Pros & Cons for Vygotsky's Theory of Language Development

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Lev Vygotsky was born in 1896 and studied law at the University of Moscow. Beginning in 1924 Vygotsky began working in developmental psychology, education and psychopathology. His theories on language development describe how children begin to build language and communication skills along with the inner voice. Vygotsky's theories are easy to understand, though they do have their critics.

Plausible Stage Theories

Vygotsky's language development theory offers a plausible explanation of obtaining and utilizing language. These theories include the Primitive Stage, in which a baby makes noise and does not think in terms of words. In the Naive Stage the child learns words before the meaning and function. In the external stage the child can associate words to external objects like flash cards. The final stage is the Ingrowth Stage a child enters the final stage of development. Mental processes can be completed inside without verbalization. An example would be counting objects mentally rather than saying the numbers out loud.

Zone of Proximal Development

One of the most powerful idea that came from Vygotsky's language development and other psychological theories includes the Zone of Proximal Development, which shows what a student can learn with assistance. This is an offshoot of Vygotsky's idea that language comes before thought. The language must be relayed for a thought or concept to be understood. The Zone of Proximal Development is an important aspect of teaching in education classrooms.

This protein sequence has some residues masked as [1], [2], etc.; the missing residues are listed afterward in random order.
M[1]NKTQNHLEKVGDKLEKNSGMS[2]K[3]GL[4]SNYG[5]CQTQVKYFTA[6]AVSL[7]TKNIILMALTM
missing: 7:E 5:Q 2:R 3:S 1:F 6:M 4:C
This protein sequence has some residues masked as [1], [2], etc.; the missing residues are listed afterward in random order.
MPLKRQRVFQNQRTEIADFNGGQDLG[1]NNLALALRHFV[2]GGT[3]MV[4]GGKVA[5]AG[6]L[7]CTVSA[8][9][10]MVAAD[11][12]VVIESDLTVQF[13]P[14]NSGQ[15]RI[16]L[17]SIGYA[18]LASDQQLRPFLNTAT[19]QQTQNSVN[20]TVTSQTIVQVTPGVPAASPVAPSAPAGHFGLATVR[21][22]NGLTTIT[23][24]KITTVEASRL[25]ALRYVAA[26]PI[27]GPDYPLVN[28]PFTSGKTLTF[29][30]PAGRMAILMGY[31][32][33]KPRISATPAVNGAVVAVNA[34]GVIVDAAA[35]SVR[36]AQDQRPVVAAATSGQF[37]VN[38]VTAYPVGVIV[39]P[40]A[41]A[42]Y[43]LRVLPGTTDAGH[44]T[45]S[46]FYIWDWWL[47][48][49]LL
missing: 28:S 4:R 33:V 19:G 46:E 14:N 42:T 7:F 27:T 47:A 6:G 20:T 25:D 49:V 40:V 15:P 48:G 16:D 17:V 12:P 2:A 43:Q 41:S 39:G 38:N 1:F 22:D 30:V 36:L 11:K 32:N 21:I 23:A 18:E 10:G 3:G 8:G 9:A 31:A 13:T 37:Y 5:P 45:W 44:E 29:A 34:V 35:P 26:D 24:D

Separates Language and Thought

One major criticism of Vygotsky's theories is how they separate out the ideas of language and thought. Many psychologists think that language and thought develop on parallel pathways instead of separate tracks. For example, a child knows what a ball is before his is able to say the word. A parent may ask the child to find the ball and the child is able to retrieve the correct item before he is able to accurately speak the word "ball." This is direct opposition to Vygotsky's idea that the spoken word must be acquired before the thought or concept of ball can develop.

Other Issues

Vygotsky's language theories have a broad outline and are not well drawn out. One reason for this is because Vygotsky died at age 37. Vygotsky's theories also rest heavily on the ideas of cultural influence. It is the cultural that helps develop the individual including language and development. Vygotsky states that very little of language and development come from biological factors. Modern psychologists dismiss this idea that cultural influences play a dominant role in development of language.

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